This article was published in Australian Dictionary of Biography, Volume 16, (MUP), 2002
Alexander Sverjensky (1901-1971), musician and pianoforte teacher, was born on 26 March 1901 at Riga, Russia (Latvia), son of Boris Sverjensky, railway commissioner, and his wife Sophie, née Mironoff. Alexander attended the Aleksandra Gimnazija, Riga, and began piano lessons at the age of 12. He studied under Alexander Glazunov at the Petrograd (St Petersburg) Conservatory from 1915 and also worked with the Imperial Opera soprano Lydia Lipkovska. Later, he attended the University of Tomsk where he read some law.
Following difficult years in Siberia and Moscow, Sverjensky grew so disenchanted with the new Bolshevik régime that he fled across Russia to China in 1922. He spent eleven months there and contacted Madame Lipkovska, by then an émigré. In 1923-24 he was her accompanist on a tour of China, Japan, the Philippines, Australia and New Zealand. After more concerts in Europe, Sverjensky returned to Sydney on 22 June 1925 in the Ville de Strassbourg to settle permanently. On 20 October 1927 at St Stephen's Presbyterian Church, Phillip Street, he married Mary Beryl Hartley Murdoch; they were to have a son before she divorced him in April 1943. Sverjensky was naturalized on 17 September 1930. At the registrar-general's office, Sydney, on 24 June 1943 he married Enith Clarke, a teacher of piano.
Sverjensky's well-attended chamber-music concerts made a notable impact in the 1920s and 1930s. He was a passionate proponent of Russian music: his expressive and informed performances of works by Stravinsky, Scriabin, Medtner, Balakirev, Glazunov and Rachmaninov encouraged audiences to move beyond an often-stereotyped appreciation of Russian composition. In 1926 he introduced the music of Prokofiev to Australia. From 1933 he played with the Australian Broadcasting Commission's Sydney orchestra. He founded his own trio in 1936, with Albert Cazabon (violin) and George Elwood (cello). In an environment where the approach to music was often deadeningly conservative, Sverjensky's concerts were memorable for their imaginative programming, especially in the juxtaposition of works drawn from widely disparate musical periods.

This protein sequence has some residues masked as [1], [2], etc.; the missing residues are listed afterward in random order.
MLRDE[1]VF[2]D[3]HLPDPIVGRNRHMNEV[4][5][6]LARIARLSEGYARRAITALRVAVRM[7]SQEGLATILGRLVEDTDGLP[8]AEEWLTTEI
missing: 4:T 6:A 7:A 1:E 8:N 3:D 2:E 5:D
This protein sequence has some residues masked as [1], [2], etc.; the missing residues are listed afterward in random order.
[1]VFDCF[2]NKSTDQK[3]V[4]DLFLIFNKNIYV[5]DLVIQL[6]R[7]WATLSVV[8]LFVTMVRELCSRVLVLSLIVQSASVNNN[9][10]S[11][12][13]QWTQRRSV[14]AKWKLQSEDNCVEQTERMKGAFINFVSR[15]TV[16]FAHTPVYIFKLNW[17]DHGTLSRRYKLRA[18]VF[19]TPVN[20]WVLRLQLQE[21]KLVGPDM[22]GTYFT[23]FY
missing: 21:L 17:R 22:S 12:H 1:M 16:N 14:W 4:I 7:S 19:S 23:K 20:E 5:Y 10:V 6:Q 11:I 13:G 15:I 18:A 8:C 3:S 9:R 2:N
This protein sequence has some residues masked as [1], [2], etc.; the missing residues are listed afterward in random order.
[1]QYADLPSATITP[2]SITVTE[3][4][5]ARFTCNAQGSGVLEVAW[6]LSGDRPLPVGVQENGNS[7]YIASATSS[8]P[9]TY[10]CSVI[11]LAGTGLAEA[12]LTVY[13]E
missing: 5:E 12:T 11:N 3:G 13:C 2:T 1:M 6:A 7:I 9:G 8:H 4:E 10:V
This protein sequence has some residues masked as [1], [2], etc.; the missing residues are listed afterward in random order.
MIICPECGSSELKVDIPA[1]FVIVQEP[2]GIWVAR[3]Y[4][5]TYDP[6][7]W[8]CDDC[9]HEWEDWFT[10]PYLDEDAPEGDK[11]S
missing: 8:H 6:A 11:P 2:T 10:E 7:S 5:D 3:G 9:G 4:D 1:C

Appraisals of Sverjensky's talents as a concert pianist were mixed, but he was nationally recognized as one of the greatest piano teachers of his generation. Working at first from a private studio, he went on to teach at the New South Wales State Conservatorium of Music from 1938 to 1969. The doyen of the conservatorium's piano professors, he was also the best paid. Students found him extremely intimidating. He was a highly prescriptive instructor whose lessons were notoriously expensive and demanding. None the less, his stern perfectionism, commitment to his pupils' musical development, and great understanding of pianoforte technique shaped the lives of legions of young pianists. His pupils spanned several generations of Australia's leading exponents of pianoforte and included Richard Farrell, Romola Costantino, Roger Woodward and Malcolm Williamson. Such students helped to spread his reputation abroad.
Although Sverjensky was a forthright spokesman for the conservatorium staff on many industrial issues, he was zealous in defending his untrammelled entrepreneurial freedom and opposed to the conversion of conservatorium teaching positions from a casual to a full-time basis. Always an enigmatic figure, he was also influential in numerous music organizations. He served as chairman of the National Council of Musical Associations of Australia, president of the Musical Association of New South Wales and a federal examiner for the Australian Music Examinations Board. His involvement with general music education led him to lecture for the A.B.C.
In June 1951 Sverjensky divorced his wife. On 5 July that year he married 22-year-old Isla Lilian Draper at the registrar-general's office. Affectionately known as 'Sver', he was slightly built, bespectacled, and balding from an early age. His hands were large and his high domed forehead helped to create an aura of intensity and intellectualism. He was widely regarded as a gifted linguist, and as a ladies' man. A member of the Royal Automobile Club of Australia, he played tennis and bridge, and enjoyed gardening. He died of heart disease on 3 October 1971 at his home at Bondi Beach and was cremated without a religious service; his wife and their son survived him, as did the son of his first marriage. A special memorial concert was held that month at the conservatorium, featuring his colleague Robert Pikler and former students.
Diane Collins, 'Sverjensky, Alexander (1901–1971)', Australian Dictionary of Biography, National Centre of Biography, Australian National University, http://adb.anu.edu.au/biography/sverjensky-alexander-11807/text21125, published in hardcopy 2002, accessed online 3 September 2014.
This article was first published in hardcopy in Australian Dictionary of Biography, Volume 16, (MUP), 2002